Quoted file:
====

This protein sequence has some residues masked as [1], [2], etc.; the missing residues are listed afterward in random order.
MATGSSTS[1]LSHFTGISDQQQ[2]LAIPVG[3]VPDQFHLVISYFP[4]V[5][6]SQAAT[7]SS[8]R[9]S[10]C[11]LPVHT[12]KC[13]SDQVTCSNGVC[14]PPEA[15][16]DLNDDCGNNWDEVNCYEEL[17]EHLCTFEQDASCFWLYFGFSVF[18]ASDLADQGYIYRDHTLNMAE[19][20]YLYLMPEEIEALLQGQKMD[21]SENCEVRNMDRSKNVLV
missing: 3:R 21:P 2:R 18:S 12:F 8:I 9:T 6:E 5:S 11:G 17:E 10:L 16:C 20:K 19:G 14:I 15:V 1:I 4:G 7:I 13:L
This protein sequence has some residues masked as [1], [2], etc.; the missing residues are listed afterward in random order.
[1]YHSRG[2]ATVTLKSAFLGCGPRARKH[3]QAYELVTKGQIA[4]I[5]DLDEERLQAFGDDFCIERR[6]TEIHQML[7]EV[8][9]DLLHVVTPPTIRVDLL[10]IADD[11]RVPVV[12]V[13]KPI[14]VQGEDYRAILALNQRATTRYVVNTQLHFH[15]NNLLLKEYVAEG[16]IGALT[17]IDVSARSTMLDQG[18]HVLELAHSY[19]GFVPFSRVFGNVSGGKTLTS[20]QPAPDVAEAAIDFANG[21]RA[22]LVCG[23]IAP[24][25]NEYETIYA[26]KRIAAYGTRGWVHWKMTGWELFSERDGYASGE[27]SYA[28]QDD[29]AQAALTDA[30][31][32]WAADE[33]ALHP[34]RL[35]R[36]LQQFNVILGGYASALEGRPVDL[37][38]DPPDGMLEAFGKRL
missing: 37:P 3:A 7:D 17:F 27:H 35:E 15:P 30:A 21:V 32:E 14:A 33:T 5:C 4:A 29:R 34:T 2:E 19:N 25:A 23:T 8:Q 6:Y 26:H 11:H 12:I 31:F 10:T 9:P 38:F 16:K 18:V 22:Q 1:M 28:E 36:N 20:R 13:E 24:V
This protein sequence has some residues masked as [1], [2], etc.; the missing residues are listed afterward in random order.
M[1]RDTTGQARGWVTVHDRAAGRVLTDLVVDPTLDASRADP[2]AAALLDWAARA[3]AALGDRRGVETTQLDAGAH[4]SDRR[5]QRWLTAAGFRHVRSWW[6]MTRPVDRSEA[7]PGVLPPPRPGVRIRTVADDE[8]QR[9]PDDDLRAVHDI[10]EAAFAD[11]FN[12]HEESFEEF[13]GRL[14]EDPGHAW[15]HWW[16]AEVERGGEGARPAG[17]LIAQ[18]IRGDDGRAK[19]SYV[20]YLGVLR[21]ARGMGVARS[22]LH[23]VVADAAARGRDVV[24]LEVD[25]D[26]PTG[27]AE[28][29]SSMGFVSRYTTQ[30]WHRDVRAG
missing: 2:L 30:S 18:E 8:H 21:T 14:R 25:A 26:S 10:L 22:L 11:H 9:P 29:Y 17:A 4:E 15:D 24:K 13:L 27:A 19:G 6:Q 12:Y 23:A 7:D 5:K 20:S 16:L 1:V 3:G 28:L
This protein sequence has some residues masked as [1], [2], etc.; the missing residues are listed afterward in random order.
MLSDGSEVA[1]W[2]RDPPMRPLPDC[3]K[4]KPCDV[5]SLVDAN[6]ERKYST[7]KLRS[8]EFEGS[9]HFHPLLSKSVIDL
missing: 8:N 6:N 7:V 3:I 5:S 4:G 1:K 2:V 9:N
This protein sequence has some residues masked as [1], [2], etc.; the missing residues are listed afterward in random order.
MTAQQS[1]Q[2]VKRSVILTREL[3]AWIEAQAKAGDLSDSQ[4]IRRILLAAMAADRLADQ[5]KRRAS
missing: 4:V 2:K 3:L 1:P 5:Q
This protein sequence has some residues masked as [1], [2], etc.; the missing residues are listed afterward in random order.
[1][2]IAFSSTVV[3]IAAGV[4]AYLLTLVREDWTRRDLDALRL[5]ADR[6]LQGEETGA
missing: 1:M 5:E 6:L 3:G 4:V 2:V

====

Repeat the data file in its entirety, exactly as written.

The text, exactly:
This protein sequence has some residues masked as [1], [2], etc.; the missing residues are listed afterward in random order.
MATGSSTS[1]LSHFTGISDQQQ[2]LAIPVG[3]VPDQFHLVISYFP[4]V[5][6]SQAAT[7]SS[8]R[9]S[10]C[11]LPVHT[12]KC[13]SDQVTCSNGVC[14]PPEA[15][16]DLNDDCGNNWDEVNCYEEL[17]EHLCTFEQDASCFWLYFGFSVF[18]ASDLADQGYIYRDHTLNMAE[19][20]YLYLMPEEIEALLQGQKMD[21]SENCEVRNMDRSKNVLV
missing: 3:R 21:P 2:R 18:S 12:F 8:I 9:T 6:E 5:S 11:G 17:E 10:L 16:C 20:K 19:G 14:I 15:V 1:I 4:G 7:I 13:L
This protein sequence has some residues masked as [1], [2], etc.; the missing residues are listed afterward in random order.
[1]YHSRG[2]ATVTLKSAFLGCGPRARKH[3]QAYELVTKGQIA[4]I[5]DLDEERLQAFGDDFCIERR[6]TEIHQML[7]EV[8][9]DLLHVVTPPTIRVDLL[10]IADD[11]RVPVV[12]V[13]KPI[14]VQGEDYRAILALNQRATTRYVVNTQLHFH[15]NNLLLKEYVAEG[16]IGALT[17]IDVSARSTMLDQG[18]HVLELAHSY[19]GFVPFSRVFGNVSGGKTLTS[20]QPAPDVAEAAIDFANG[21]RA[22]LVCG[23]IAP[24][25]NEYETIYA[26]KRIAAYGTRGWVHWKMTGWELFSERDGYASGE[27]SYA[28]QDD[29]AQAALTDA[30][31][32]WAADE[33]ALHP[34]RL[35]R[36]LQQFNVILGGYASALEGRPVDL[37][38]DPPDGMLEAFGKRL
missing: 37:P 3:A 7:D 17:F 27:H 35:E 15:P 30:A 21:V 32:E 14:A 33:T 5:C 4:A 29:R 34:T 2:E 19:N 25:A 23:T 8:Q 6:Y 26:H 11:H 12:I 31:F 10:T 9:P 38:F 16:K 18:V 22:Q 1:M 28:E 36:N 20:R 13:E 24:V
This protein sequence has some residues masked as [1], [2], etc.; the missing residues are listed afterward in random order.
M[1]RDTTGQARGWVTVHDRAAGRVLTDLVVDPTLDASRADP[2]AAALLDWAARA[3]AALGDRRGVETTQLDAGAH[4]SDRR[5]QRWLTAAGFRHVRSWW[6]MTRPVDRSEA[7]PGVLPPPRPGVRIRTVADDE[8]QR[9]PDDDLRAVHDI[10]EAAFAD[11]FN[12]HEESFEEF[13]GRL[14]EDPGHAW[15]HWW[16]AEVERGGEGARPAG[17]LIAQ[18]IRGDDGRAK[19]SYV[20]YLGVLR[21]ARGMGVARS[22]LH[23]VVADAAARGRDVV[24]LEVD[25]D[26]PTG[27]AE[28][29]SSMGFVSRYTTQ[30]WHRDVRAG
missing: 2:L 30:S 18:E 8:H 21:T 14:R 25:A 26:S 10:L 22:L 11:H 9:P 29:Y 17:A 4:E 15:D 24:K 13:L 27:A 19:G 6:Q 12:Y 23:A 7:D 5:K 20:S 16:L 1:V 3:G 28:L
This protein sequence has some residues masked as [1], [2], etc.; the missing residues are listed afterward in random order.
MLSDGSEVA[1]W[2]RDPPMRPLPDC[3]K[4]KPCDV[5]SLVDAN[6]ERKYST[7]KLRS[8]EFEGS[9]HFHPLLSKSVIDL
missing: 8:N 6:N 7:V 3:I 5:S 4:G 1:K 2:V 9:N
This protein sequence has some residues masked as [1], [2], etc.; the missing residues are listed afterward in random order.
MTAQQS[1]Q[2]VKRSVILTREL[3]AWIEAQAKAGDLSDSQ[4]IRRILLAAMAADRLADQ[5]KRRAS
missing: 4:V 2:K 3:L 1:P 5:Q
This protein sequence has some residues masked as [1], [2], etc.; the missing residues are listed afterward in random order.
[1][2]IAFSSTVV[3]IAAGV[4]AYLLTLVREDWTRRDLDALRL[5]ADR[6]LQGEETGA
missing: 1:M 5:E 6:L 3:G 4:V 2:V